Geothermal energy has the potential to power the entire earth should all of it be tapped. Unfortunately, with today’s technology there are still many areas that cannot access this energy without incurring high costs. A recent report by the International Energy Agency (IEA) states that it is possible to increase global production of heat and energy tenfold through geothermal means by 2050.
Currently, geothermal accounts for 0.3 percent for electricity and 0.2 percent for heat of the world’s total energy use. The IEA believes that this number could be increased to 3.9 percent and 3.5 respectively by developing untapped geothermal resources. Milou Beerepoot a senior analyst at the IEA, states that there are many untapped reservoirs in developing and emerging economies and in deep water aquifer systems, which can reach depths of 3 km.
Most of the geothermal energy found within drilling distance is found in rock that is dry and impermeable, known as hot rock resources. There is current technology to tap these rocks known as enhanced geothermal system (EGS). The EGS pushes water through the well at sufficient pressure to create fractures in the rock. Other wells are then drilled to pump up the water which has been heated by the hot rocks. While the EGS is currently in demonstration phase, approximately 50 pilot plants will go up within the next decade.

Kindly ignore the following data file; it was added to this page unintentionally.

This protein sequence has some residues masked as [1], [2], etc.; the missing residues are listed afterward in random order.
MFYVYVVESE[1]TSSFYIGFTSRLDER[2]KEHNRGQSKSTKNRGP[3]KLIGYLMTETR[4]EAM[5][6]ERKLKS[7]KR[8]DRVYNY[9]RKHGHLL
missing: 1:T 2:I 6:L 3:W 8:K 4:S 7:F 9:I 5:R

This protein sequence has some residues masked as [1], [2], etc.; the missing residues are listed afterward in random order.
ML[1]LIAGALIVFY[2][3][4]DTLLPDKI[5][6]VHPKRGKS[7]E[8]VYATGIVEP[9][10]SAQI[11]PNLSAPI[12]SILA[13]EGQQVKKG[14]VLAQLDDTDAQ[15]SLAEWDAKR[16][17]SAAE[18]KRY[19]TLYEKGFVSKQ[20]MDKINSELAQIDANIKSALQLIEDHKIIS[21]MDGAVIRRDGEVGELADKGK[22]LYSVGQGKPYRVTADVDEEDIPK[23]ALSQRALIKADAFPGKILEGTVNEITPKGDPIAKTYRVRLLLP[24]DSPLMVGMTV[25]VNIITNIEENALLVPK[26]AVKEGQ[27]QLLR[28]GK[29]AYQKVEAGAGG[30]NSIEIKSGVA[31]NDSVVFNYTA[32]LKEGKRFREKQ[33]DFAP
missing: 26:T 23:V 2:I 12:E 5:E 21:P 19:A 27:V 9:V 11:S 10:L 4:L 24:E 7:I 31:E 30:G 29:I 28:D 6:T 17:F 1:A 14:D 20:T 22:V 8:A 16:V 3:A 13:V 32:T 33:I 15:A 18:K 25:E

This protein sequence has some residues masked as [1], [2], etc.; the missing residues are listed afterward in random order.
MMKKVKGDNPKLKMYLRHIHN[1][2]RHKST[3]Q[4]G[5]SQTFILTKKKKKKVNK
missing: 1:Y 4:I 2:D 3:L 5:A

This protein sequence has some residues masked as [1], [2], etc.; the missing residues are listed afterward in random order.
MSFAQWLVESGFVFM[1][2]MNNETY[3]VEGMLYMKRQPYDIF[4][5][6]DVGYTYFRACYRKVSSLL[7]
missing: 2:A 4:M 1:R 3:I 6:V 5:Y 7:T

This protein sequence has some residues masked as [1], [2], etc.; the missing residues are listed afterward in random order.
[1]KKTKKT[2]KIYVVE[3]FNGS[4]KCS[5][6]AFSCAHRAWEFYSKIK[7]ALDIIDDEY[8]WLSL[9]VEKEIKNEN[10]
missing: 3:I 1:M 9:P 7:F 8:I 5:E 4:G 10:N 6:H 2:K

In order to reach the goals set for 2050, the technology must provide an economic incentive as well as stream-lining permit procedures. With technology always improving, it should not take too long before other processes are created to better utilize geothermal.